Post by Rohmteen Mokhtari, Former HRC Coordinator, Family Project
Recently, The Philadelphia Inquirer profiled a professor, advocate and mother who is proving that with professional development, education, appropriate supporters and forethought, elementary schools can be places where gender expansive students thrive.
"What we are doing is giving people permission to be who they are," Dr. Graciela Slesaransky-Poe said to The Inquirer.
Schools turn to Graciela when they need help supporting transgender and gender non-conforming students. Graciela provides her expertise, tireless advocacy and the tools and resources of the HRC Foundation's Welcoming Schools program.
When a transgender third-grader at Hallowell Elementary School in Horsham, Pennsylvania was preparing to socially transition, Graciela spent weeks providing training and guidance to staff on everything from proper vocabulary to preventing harassment and bullying on the bus. The results were profound.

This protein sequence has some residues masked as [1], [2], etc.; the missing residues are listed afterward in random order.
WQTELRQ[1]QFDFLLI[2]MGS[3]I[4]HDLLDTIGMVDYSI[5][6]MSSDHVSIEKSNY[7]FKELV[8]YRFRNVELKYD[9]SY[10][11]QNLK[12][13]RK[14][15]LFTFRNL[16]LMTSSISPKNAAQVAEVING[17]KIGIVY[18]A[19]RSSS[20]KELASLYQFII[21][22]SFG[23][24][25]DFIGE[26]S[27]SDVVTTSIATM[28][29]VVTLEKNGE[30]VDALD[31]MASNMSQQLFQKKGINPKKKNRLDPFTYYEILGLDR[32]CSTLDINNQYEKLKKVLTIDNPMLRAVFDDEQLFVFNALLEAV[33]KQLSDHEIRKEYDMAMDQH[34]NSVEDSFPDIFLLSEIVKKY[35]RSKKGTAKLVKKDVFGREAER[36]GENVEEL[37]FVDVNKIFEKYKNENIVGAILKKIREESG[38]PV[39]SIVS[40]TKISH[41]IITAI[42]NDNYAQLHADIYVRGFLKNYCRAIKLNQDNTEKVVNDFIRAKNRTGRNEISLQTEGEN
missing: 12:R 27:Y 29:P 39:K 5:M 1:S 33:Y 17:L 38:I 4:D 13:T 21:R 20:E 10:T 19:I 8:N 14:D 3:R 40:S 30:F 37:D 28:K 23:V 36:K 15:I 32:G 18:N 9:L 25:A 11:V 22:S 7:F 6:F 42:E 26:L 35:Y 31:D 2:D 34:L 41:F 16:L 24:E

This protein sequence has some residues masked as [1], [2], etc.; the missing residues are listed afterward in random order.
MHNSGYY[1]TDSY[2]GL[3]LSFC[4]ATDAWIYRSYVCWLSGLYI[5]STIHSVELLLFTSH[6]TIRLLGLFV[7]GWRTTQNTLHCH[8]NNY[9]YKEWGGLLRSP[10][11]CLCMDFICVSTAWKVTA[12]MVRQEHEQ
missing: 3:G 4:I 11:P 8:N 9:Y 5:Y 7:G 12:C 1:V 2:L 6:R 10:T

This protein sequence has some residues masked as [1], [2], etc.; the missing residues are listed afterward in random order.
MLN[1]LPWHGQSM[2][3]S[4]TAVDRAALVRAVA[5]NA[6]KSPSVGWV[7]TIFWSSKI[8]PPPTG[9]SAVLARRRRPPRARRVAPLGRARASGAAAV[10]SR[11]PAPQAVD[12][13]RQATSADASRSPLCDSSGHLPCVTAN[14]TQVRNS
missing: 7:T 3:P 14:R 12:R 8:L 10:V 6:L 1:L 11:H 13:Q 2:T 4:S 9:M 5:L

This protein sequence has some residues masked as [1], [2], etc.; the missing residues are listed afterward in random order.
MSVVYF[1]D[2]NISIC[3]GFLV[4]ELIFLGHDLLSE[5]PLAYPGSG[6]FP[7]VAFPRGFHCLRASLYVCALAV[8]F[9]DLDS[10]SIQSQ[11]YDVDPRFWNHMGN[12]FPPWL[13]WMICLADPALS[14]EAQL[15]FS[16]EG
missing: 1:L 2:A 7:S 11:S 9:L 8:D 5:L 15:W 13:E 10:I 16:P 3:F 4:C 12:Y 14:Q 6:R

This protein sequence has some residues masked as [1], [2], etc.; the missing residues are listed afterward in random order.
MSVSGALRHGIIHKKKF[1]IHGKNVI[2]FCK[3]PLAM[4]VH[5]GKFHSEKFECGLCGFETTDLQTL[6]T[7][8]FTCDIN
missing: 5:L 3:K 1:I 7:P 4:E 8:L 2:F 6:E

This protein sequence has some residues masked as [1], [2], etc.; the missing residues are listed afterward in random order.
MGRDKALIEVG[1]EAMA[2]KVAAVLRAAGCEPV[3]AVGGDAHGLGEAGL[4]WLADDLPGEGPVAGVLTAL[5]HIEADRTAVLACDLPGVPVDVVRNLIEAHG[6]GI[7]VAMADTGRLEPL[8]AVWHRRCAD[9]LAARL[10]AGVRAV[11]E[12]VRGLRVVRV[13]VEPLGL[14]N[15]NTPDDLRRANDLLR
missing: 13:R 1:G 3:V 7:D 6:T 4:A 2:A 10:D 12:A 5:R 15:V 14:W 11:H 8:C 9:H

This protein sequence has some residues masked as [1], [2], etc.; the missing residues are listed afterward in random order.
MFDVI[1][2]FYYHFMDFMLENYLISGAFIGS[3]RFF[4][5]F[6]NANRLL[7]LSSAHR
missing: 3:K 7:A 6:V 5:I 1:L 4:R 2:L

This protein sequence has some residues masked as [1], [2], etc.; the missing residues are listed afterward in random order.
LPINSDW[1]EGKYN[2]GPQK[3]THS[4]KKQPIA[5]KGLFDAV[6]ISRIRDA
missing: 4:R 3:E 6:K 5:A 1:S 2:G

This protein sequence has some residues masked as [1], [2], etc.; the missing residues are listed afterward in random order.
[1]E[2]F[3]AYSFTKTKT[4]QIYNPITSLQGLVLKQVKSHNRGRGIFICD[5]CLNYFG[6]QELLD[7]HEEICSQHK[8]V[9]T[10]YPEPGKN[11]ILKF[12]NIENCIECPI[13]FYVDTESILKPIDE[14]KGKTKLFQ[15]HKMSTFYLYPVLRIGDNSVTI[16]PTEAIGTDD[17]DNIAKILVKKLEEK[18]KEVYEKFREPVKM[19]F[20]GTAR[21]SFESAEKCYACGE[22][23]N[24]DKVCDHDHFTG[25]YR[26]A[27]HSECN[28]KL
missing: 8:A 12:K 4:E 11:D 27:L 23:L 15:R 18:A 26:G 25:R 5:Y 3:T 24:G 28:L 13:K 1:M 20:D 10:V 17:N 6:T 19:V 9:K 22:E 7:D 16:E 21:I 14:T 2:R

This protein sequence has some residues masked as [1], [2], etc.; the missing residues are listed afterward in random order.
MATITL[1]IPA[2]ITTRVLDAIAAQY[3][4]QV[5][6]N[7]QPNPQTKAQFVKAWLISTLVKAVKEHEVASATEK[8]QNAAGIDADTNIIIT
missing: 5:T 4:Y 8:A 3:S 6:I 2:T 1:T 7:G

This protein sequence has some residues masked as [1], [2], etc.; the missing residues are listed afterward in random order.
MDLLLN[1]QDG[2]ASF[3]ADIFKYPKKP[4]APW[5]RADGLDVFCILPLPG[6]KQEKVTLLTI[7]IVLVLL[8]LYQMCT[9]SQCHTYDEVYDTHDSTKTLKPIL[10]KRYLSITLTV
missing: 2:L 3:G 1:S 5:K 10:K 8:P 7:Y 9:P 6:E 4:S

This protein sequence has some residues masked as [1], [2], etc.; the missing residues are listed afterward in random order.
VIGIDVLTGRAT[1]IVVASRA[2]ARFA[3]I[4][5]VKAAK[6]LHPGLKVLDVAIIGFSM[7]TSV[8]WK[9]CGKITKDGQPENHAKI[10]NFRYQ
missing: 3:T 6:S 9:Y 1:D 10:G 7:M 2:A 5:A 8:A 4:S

"We got not one phone call of concern," Principal Steve Glaze recalls. "The only calls we got were people wanting to know how they could help this child."
Graciela is a professor of special education and the founding dean of the Arcadia University School of Education.
Her advocacy for gender-inclusive schools where all students can feel comfortable being who they are is a natural extension of her decades of advocacy for greater inclusion of students with disabilities in schools. It is also personal.
As the parent of a gender expansive child, Graciela worked closely with her son’s school as he was entering first grade to ensure that he would be safe and supported. (Graciela and Lisa Ruzzi, the counselor at her son’s school, detailed the experience in the Journal of LGBT Youth.)
"The reason I talk about my son openly is there is no shame involved,” she said to The Inquirer. “There is nothing wrong with him."
For those of us who’ve known Graciela, the recognition that her work is receiving comes as little surprise. Graciela has been a longtime supporter and National Advisory Council member for Welcoming Schools. The passion and expertise she has brought continues to inform and energize us in our work.